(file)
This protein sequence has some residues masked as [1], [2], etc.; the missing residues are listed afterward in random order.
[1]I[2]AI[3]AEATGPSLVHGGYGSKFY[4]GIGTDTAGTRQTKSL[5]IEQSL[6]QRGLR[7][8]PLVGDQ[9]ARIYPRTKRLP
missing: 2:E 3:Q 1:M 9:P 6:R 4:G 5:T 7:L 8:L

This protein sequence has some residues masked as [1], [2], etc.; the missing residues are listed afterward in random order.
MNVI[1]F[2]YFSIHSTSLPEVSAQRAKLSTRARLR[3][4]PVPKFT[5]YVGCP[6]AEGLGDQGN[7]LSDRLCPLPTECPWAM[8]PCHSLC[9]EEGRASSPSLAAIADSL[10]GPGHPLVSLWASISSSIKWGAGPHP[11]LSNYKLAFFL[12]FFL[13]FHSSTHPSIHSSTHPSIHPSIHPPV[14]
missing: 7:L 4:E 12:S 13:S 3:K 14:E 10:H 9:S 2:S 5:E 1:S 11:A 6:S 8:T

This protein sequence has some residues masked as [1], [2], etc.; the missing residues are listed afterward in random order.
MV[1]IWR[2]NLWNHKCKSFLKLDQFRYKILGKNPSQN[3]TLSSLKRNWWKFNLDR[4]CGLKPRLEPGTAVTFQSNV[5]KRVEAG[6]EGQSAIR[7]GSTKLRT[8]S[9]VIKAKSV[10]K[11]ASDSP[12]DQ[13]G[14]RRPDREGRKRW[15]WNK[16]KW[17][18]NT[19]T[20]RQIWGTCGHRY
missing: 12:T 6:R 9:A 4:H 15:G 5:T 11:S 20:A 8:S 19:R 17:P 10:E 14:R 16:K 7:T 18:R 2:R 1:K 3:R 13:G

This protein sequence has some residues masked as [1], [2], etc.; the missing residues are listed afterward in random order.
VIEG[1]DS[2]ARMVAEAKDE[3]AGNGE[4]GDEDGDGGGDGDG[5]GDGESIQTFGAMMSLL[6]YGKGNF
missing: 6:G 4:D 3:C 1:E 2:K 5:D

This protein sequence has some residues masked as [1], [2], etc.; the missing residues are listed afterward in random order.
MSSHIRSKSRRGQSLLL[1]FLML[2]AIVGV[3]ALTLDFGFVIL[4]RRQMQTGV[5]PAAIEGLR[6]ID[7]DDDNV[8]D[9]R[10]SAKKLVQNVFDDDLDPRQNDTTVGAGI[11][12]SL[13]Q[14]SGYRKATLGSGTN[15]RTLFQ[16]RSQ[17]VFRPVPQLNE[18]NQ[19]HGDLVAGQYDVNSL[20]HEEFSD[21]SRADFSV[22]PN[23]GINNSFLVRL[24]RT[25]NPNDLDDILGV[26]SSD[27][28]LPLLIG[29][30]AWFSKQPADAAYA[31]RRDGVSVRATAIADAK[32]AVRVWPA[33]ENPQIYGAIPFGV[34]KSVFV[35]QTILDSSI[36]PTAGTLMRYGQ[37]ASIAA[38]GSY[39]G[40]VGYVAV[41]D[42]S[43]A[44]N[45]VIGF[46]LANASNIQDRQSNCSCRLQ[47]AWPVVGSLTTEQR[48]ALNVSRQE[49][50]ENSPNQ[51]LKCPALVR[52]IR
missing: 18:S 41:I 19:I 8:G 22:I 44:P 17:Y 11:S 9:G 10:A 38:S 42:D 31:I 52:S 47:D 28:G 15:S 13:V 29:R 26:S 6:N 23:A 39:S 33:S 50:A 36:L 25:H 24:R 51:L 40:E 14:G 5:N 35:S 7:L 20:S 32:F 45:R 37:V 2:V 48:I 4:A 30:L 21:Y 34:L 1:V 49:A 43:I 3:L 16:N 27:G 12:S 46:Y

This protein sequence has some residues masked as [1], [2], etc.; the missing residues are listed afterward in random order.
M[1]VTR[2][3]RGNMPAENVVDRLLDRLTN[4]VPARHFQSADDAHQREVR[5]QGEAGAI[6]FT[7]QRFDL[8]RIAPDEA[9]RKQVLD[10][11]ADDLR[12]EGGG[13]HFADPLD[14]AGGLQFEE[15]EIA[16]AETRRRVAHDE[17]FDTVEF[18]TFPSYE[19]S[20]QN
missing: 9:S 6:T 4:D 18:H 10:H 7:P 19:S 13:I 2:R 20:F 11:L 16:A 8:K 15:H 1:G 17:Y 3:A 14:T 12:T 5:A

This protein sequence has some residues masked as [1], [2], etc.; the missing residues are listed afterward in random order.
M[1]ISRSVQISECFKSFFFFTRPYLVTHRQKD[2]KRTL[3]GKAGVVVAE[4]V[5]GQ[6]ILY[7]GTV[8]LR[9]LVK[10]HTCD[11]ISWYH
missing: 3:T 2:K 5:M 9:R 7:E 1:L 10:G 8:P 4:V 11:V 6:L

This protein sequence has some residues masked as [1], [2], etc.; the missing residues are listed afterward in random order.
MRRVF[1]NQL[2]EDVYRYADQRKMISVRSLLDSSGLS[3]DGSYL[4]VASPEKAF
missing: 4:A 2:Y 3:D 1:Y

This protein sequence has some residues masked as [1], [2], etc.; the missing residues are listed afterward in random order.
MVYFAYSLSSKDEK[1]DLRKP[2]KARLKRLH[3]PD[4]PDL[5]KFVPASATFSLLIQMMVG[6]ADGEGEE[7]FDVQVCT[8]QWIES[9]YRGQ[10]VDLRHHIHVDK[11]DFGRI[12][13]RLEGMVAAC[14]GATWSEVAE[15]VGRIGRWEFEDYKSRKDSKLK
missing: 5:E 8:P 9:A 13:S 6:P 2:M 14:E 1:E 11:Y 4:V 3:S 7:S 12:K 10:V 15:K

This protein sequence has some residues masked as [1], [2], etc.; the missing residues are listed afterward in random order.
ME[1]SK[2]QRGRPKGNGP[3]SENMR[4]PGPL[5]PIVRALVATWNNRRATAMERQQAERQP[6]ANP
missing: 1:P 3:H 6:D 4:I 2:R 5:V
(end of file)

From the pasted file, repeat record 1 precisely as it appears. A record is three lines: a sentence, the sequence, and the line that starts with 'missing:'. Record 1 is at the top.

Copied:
This protein sequence has some residues masked as [1], [2], etc.; the missing residues are listed afterward in random order.
[1]I[2]AI[3]AEATGPSLVHGGYGSKFY[4]GIGTDTAGTRQTKSL[5]IEQSL[6]QRGLR[7][8]PLVGDQ[9]ARIYPRTKRLP
missing: 2:E 3:Q 1:M 9:P 6:R 4:G 5:T 7:L 8:L